A rectangle is a quadrilateral parallelogram with 4 right angles. Two pairs of parallel line segments that intersect perpendicularly.
A square or an elongated square.

"Rectangle" is a somewhat troublesome word in standard American English. In geometry, the term means exactly what its linguist derivation would give: a figure with four right angles. The size of the sides is irrelevant, and the square is a subset of rectangles.

However, I am sure that I am not alone in remembering back to preschool, and being given the most simple puzzle of all: a piece of cardboard with four pieces to insert. A triangle, a circle, a rectangle, and a square. Lessons learned so early are hard to forget, and I usually use the term "rectangle" to mean an object whose sets of parallel lines are not equal to each other. For example, I might say

The Pentium Pro appears to be a rectangle, but that is an optical illusion, it is actually a square.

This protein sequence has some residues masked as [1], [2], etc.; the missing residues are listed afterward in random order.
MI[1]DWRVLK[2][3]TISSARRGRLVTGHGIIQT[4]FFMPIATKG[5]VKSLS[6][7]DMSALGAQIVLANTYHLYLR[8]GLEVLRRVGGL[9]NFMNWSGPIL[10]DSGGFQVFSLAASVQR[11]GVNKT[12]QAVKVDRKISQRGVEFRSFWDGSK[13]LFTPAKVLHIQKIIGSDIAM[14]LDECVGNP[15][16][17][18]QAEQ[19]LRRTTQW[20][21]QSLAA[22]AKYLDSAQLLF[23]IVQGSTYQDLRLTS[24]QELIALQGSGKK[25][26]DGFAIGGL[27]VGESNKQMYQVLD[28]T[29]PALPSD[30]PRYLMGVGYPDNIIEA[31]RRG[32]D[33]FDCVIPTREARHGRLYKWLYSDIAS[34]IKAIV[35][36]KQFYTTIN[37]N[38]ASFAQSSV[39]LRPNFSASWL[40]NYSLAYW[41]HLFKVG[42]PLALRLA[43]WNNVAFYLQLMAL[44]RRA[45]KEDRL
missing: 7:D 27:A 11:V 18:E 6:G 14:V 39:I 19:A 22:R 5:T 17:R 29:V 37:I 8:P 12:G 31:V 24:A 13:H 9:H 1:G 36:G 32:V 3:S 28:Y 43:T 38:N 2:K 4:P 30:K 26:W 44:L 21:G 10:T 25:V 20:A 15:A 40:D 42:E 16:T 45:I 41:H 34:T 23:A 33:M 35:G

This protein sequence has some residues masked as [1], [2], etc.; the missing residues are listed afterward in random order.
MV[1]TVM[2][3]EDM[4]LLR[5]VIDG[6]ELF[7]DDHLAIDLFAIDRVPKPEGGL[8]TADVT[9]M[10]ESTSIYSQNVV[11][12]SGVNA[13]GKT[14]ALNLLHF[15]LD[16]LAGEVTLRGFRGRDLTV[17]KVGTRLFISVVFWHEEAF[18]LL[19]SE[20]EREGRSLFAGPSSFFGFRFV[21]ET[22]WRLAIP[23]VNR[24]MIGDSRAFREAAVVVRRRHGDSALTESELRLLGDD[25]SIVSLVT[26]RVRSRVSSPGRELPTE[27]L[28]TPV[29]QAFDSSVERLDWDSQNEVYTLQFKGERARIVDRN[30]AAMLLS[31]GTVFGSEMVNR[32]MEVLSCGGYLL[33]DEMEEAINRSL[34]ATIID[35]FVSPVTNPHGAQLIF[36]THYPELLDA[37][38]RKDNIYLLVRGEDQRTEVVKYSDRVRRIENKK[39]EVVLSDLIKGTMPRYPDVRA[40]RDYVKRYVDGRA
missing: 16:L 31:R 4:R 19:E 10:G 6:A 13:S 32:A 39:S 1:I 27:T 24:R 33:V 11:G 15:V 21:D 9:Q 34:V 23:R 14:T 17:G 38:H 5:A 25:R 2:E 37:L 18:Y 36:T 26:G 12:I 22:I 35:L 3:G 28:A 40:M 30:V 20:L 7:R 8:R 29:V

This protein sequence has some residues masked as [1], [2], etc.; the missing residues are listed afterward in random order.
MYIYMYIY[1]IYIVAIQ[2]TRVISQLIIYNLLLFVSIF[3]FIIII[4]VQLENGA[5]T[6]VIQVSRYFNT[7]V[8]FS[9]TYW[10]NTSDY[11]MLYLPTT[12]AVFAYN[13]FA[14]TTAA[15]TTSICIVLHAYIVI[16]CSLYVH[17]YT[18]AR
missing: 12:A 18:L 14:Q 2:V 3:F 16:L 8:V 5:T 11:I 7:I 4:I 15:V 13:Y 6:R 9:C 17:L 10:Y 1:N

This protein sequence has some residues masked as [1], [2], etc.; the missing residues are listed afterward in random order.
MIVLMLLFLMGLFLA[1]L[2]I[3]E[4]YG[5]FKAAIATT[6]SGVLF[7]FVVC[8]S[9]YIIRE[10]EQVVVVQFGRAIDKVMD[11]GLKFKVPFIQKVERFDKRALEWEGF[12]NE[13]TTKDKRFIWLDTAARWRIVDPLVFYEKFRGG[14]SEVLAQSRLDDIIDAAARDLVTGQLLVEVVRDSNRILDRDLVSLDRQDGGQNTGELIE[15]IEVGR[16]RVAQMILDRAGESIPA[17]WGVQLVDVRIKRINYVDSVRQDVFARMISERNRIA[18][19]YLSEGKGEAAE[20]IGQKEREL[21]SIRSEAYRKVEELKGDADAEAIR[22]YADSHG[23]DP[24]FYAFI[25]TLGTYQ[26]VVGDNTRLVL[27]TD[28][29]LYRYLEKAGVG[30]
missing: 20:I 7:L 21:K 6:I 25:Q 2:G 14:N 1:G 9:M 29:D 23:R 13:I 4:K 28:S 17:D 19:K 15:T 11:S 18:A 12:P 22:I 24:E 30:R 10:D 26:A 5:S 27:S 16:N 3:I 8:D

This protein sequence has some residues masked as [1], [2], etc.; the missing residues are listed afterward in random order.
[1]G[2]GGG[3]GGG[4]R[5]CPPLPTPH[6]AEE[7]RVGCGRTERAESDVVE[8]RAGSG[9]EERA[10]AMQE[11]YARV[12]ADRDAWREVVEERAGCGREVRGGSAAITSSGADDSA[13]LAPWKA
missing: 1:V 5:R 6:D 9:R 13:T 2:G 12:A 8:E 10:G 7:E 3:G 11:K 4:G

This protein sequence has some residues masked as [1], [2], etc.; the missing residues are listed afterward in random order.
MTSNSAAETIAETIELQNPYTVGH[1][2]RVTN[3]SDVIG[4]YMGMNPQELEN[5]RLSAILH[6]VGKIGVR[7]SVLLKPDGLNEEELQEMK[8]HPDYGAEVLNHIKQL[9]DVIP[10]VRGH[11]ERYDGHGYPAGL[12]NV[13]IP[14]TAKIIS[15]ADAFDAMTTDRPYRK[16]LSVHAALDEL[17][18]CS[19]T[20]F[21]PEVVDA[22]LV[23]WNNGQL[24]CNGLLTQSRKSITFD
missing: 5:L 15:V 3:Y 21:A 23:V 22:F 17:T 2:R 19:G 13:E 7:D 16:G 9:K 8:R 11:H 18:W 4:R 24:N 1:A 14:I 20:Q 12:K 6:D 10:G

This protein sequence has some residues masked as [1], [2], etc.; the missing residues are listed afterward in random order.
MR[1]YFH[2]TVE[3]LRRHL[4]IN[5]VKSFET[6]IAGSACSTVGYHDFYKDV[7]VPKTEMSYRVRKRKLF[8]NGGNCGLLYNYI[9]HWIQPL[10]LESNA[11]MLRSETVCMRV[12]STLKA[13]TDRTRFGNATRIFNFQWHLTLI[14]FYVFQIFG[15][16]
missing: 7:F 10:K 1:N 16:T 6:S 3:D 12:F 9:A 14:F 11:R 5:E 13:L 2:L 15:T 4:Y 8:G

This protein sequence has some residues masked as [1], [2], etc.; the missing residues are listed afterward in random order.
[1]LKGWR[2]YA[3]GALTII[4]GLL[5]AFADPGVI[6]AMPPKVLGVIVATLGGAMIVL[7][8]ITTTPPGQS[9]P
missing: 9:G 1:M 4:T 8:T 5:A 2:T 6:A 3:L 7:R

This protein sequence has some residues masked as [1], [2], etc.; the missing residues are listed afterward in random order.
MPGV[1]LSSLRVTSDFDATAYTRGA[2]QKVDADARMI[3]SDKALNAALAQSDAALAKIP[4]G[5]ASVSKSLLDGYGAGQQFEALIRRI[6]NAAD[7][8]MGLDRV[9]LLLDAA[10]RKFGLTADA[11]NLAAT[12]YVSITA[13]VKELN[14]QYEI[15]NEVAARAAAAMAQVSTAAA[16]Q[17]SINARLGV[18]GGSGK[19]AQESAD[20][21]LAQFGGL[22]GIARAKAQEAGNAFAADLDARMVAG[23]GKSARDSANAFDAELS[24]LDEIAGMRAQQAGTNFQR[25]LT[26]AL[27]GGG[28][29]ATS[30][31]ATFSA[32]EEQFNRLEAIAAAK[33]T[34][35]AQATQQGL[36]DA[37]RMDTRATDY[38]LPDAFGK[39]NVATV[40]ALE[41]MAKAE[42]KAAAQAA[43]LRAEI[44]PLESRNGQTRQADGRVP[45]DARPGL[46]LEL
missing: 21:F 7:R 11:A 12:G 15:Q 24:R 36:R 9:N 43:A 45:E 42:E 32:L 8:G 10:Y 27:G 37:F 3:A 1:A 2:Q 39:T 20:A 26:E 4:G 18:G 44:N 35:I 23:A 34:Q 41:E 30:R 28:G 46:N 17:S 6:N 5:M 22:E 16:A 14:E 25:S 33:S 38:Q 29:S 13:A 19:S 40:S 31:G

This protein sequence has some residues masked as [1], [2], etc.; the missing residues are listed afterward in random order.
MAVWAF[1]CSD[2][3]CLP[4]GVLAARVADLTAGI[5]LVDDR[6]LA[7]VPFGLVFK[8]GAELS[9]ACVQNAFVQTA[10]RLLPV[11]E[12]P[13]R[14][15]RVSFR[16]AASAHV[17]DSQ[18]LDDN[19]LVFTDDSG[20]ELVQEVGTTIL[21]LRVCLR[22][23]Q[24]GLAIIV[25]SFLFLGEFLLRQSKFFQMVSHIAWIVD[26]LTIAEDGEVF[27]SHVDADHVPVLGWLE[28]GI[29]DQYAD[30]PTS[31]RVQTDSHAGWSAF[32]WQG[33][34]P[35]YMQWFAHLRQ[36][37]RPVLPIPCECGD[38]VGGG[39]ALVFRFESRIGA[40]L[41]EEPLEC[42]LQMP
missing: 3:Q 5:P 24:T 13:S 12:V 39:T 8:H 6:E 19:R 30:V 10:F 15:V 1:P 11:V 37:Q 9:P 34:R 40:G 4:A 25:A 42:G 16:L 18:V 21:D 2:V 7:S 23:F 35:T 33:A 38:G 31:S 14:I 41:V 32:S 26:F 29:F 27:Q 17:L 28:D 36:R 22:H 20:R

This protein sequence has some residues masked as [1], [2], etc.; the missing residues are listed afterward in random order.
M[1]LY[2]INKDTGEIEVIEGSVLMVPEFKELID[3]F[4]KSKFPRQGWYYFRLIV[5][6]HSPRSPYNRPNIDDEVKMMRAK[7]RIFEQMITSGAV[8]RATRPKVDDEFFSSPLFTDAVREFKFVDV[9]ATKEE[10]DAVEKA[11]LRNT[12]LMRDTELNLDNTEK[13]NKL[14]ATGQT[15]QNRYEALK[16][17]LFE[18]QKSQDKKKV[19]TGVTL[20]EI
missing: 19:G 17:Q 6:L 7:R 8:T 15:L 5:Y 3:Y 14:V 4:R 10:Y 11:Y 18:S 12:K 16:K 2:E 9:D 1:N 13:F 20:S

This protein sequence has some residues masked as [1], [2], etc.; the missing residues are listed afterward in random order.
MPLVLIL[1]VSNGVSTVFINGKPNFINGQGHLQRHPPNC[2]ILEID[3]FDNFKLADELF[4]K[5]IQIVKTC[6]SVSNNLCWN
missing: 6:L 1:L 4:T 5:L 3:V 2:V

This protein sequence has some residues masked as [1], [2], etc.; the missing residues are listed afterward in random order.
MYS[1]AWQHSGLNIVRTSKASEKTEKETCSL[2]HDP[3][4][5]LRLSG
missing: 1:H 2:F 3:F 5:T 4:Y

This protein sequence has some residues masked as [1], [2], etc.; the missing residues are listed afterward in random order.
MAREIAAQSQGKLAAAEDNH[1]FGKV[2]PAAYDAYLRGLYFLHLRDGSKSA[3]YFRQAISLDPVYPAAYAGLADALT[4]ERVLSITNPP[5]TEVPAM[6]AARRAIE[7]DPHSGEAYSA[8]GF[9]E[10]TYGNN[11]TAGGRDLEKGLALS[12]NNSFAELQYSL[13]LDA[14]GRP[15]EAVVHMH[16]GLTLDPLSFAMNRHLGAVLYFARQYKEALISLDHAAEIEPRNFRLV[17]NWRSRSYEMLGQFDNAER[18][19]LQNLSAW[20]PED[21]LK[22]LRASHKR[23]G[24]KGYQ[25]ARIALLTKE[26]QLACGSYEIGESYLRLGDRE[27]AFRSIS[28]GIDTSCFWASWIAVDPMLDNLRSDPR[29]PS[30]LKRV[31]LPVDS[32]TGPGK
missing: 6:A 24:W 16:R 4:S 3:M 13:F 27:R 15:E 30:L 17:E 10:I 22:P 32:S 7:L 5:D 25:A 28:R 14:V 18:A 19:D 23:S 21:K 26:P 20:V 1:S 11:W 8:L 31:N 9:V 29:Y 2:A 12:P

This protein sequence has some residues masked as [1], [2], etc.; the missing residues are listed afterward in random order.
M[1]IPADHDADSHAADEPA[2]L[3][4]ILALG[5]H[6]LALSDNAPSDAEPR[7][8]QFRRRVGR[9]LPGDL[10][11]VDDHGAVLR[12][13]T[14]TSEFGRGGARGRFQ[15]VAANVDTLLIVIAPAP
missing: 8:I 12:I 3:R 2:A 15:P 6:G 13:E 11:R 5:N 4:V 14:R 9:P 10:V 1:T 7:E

Which is technically incorrect, since squares are indeed retangles. Clarification of the issue tends to make the statement even more clumsy. Once again, our preschool system is responsible for American's backwardness in mathematics and science.

Rec"tan`gle (r?k"t??`g'l), n. [F., fr. L. rectus right + angulus angle. See Right, and Angle.] Geom.

A four-sided figure having only right angles; a right-angled parallelogram.

⇒ As the area of a rectangle is expressed by the product of its two dimensions, the term rectangle is sometimes used for product; as, the rectangle of a and b, that is, ab.

 

© Webster 1913.


Rec"tan`gle, a.

Rectangular.

[R.]

 

© Webster 1913.

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